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Study Summary Cardiovascular Safety Profile Of Carfilzomib In Multiple Myeloma Clinical Trials

Study Summary: Cardiovascular Safety Profile of Carfilzomib in Multiple Myeloma Clinical Trials

Chari A, Stewart AK, Russell SD, et al. Analysis of carfilzomib cardiovascular safety profile across relapsed and/or refractory multiple myeloma clinical trials. Blood advances. 2018;2(13):1633-1644. doi: 10.1182/bloodadvances.2017015545.
Background

Patients with multiple myeloma (MM) have an increased risk of developing cardiovascular (CV) events due to a baseline demographics, concurrent diseases, and/or toxicities associated with previous therapies for MM. In one retrospective analysis that included >23,000 patients with MM, approximately 70% of both newly diagnosed and relapsed and/or refractory patients acquired CV events. The most commonly reported CV events in this analysis were arrhythmias (newly diagnosed MM, 24%; relapsed and/or refractory MM, 29%) and heart failure (15% for both). Another analysis found that the occurrence of hypertension, ischemia heart disease, diabetes mellitus, and hyperlipidemia were significantly increased in 7895 newly diagnosed patients with MM compared with gender-matched controls. In this analysis, older age (≥75 years) and CV history were associated with the occurrence of subsequent adverse events (AEs) in patients with MM.1

Carfilzomib, a second-generation, selective, and irreversible proteasome inhibitor approved for patients with MM who were treated with previously with multiple lines of therapy, has shown robust activity in patients with multiple myeloma, both as monotherapy and in combination with other anti-myeloma agents. In phase 2 and 3 clinical trials, an increased occurrence of CV events was found. In order to better understand the CV risk associated with carfilzomib, the retrospective study pooled data from >2000 patients who participated in clinical trials to better understand the CV safety profile of carfilzomib.1

Study Design

This retrospective study analyzed 11 clinical trials. Eight of the trials were phase 1 or phase 2. Three of the trials (ie, ASPIRE, ENDEAVOR, and FOCUS) were phase 3, in which 2044 patients participated. The majority of patients in the phase 1 and phase 2 trials had relapsed and/or refractory MM, whereas all of the patients in the phase 3 clinical trials had relapsed and/or refractory MM.1

Data from the ASPIRE, ENDEAVOR, and FOCUS trials were used to determine the CV safety profile analysis (CV AEs incidence); whereas, data from the ASPIRE and ENDEAVOR trials were used to quantify to benefit-risk analysis for CV events (cumulative incidence of CV AEs vs. cumulative incidence of progression or death). Patients having relapsed and/or refractory disease who received carfilzomib, lenalidomide, and dexamethasone (KRd; n = 392), carfilzomib and dexamethasone (Kd; n = 463), and carfilzomib (n = 157) were designated the carfilzomib group. Patients who received lenalidomide and dexamethasone (Rd; n = 389), bortezomib and dexamethasone (Vd; n = 456), and best supportive care (BSC; n = 153) were designated the control group.1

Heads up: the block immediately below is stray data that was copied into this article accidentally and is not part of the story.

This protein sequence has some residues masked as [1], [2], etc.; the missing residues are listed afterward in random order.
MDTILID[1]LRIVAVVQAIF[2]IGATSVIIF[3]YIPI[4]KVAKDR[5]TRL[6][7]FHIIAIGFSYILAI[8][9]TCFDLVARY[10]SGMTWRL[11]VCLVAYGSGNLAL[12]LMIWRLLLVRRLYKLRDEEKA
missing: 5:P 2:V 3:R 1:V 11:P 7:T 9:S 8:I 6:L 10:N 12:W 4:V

Results

Of the 2044 carfilzomib-exposed patients across the clinical trials, the most commonly reported CV AEs included cardiac failure (all grades, 6.7%; Grade ≥3, 4.4%), hypertension (all grades, 18.5%; Grade ≥3, 5.9%), and dyspnea (all grades, 31.9%; Grade ≥3, 4.5%).1

When only evaluating the patients (n = 1012) from the phase 3 trials, baseline and disease characteristics were effectively well-balanced among treatment arms. However, more patients had a history of cardiac failure in the KRd group versus the Rd group, and in the BSC group versus carfilzomib group. Treatment exposure was also longer in the carfilzomib groups vs. the control groups. In the phase 3 trials, rates of any-grade and grade ≥3 cardiac failure, dyspnea, and hypertension were enlarged with carfilzomib. However, frequency of discontinuations or deaths due to these events was generally comparable between the carfilzomib and control groups.1

One analysis, using electrocardiographic data, evaluated the effect of carfilzomib on cardiac function. In this analysis, carfilzomib did not influence the QT interval using Fridericia’s correction.1

A subset of patients (n = 159) from the ENDEAVOR trial population were included in cardiopulmonary substudy that used serial echocardiography. In this substudy, treatment with carfilzomib did not affect cardiac function or cardiac repolarization.1

In a benefit-risk analysis from the ASPIRE and ENDEAVOR trials, a favorable benefit-risk profile in relapsed and/or refractory patients was demonstrated. The results in this analysis, which included a survival benefit, demonstrated that the benefit of carfilzomib treatment in terms of reducing progression or death generally outweighed the risk for developing cardiac failure or hypertension.1

Conclusion

Although the relative risk of CV AEs with carfilzomib is generally low, extra caution should be used when administering carfilzomib to elderly patients and those having underlying risk factors.1

Reference

1. Chari A, Stewart AK, Russell SD, et al. Analysis of carfilzomib cardiovascular safety profile across relapsed and/or refractory multiple myeloma clinical trials. Blood advances. 2018;2(13):1633-1644. doi: 10.1182/bloodadvances.2017015545.

 
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